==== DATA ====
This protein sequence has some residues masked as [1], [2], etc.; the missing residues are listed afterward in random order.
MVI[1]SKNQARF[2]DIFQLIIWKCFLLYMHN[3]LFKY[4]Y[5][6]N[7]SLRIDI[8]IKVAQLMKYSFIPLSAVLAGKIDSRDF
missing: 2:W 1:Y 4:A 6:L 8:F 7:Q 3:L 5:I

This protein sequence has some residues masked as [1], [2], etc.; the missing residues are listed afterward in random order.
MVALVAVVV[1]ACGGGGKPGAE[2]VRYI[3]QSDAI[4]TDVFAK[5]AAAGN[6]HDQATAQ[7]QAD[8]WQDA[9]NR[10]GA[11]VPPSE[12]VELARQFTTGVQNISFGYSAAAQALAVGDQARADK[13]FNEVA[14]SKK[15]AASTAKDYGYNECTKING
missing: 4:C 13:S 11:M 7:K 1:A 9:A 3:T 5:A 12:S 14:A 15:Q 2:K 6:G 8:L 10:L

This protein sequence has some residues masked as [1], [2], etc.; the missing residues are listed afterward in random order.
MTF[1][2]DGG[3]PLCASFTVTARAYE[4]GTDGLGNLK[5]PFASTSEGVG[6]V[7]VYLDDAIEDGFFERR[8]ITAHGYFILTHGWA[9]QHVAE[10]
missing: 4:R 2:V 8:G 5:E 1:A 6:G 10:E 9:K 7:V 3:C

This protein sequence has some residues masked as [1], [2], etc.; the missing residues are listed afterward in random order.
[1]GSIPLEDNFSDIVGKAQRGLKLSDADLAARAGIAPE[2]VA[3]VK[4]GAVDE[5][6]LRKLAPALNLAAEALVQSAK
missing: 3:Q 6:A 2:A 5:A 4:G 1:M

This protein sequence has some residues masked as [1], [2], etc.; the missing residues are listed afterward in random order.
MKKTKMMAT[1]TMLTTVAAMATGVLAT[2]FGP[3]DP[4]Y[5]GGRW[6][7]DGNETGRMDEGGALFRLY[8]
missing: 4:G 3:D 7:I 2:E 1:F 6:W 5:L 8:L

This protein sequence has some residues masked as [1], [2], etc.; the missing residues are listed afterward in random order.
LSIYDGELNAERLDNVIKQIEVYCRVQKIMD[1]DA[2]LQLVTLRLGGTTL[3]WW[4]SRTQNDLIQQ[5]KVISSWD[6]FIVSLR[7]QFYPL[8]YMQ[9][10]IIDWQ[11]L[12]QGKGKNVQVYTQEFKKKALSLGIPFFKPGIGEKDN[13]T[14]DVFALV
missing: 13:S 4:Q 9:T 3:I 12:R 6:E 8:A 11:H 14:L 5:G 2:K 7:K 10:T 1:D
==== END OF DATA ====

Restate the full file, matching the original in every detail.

This protein sequence has some residues masked as [1], [2], etc.; the missing residues are listed afterward in random order.
MVI[1]SKNQARF[2]DIFQLIIWKCFLLYMHN[3]LFKY[4]Y[5][6]N[7]SLRIDI[8]IKVAQLMKYSFIPLSAVLAGKIDSRDF
missing: 2:W 1:Y 4:A 6:L 8:F 7:Q 3:L 5:I

This protein sequence has some residues masked as [1], [2], etc.; the missing residues are listed afterward in random order.
MVALVAVVV[1]ACGGGGKPGAE[2]VRYI[3]QSDAI[4]TDVFAK[5]AAAGN[6]HDQATAQ[7]QAD[8]WQDA[9]NR[10]GA[11]VPPSE[12]VELARQFTTGVQNISFGYSAAAQALAVGDQARADK[13]FNEVA[14]SKK[15]AASTAKDYGYNECTKING
missing: 4:C 13:S 11:M 7:K 1:A 9:A 3:T 5:A 12:S 14:A 15:Q 2:K 6:G 8:L 10:L

This protein sequence has some residues masked as [1], [2], etc.; the missing residues are listed afterward in random order.
MTF[1][2]DGG[3]PLCASFTVTARAYE[4]GTDGLGNLK[5]PFASTSEGVG[6]V[7]VYLDDAIEDGFFERR[8]ITAHGYFILTHGWA[9]QHVAE[10]
missing: 4:R 2:V 8:G 5:E 1:A 6:G 10:E 9:K 7:V 3:C

This protein sequence has some residues masked as [1], [2], etc.; the missing residues are listed afterward in random order.
[1]GSIPLEDNFSDIVGKAQRGLKLSDADLAARAGIAPE[2]VA[3]VK[4]GAVDE[5][6]LRKLAPALNLAAEALVQSAK
missing: 3:Q 6:A 2:A 5:A 4:G 1:M

This protein sequence has some residues masked as [1], [2], etc.; the missing residues are listed afterward in random order.
MKKTKMMAT[1]TMLTTVAAMATGVLAT[2]FGP[3]DP[4]Y[5]GGRW[6][7]DGNETGRMDEGGALFRLY[8]
missing: 4:G 3:D 7:I 2:E 1:F 6:W 5:L 8:L

This protein sequence has some residues masked as [1], [2], etc.; the missing residues are listed afterward in random order.
LSIYDGELNAERLDNVIKQIEVYCRVQKIMD[1]DA[2]LQLVTLRLGGTTL[3]WW[4]SRTQNDLIQQ[5]KVISSWD[6]FIVSLR[7]QFYPL[8]YMQ[9][10]IIDWQ[11]L[12]QGKGKNVQVYTQEFKKKALSLGIPFFKPGIGEKDN[13]T[14]DVFALV
missing: 13:S 4:Q 9:T 3:I 12:R 6:E 8:A 11:H 14:L 5:G 2:K 7:K 10:T 1:D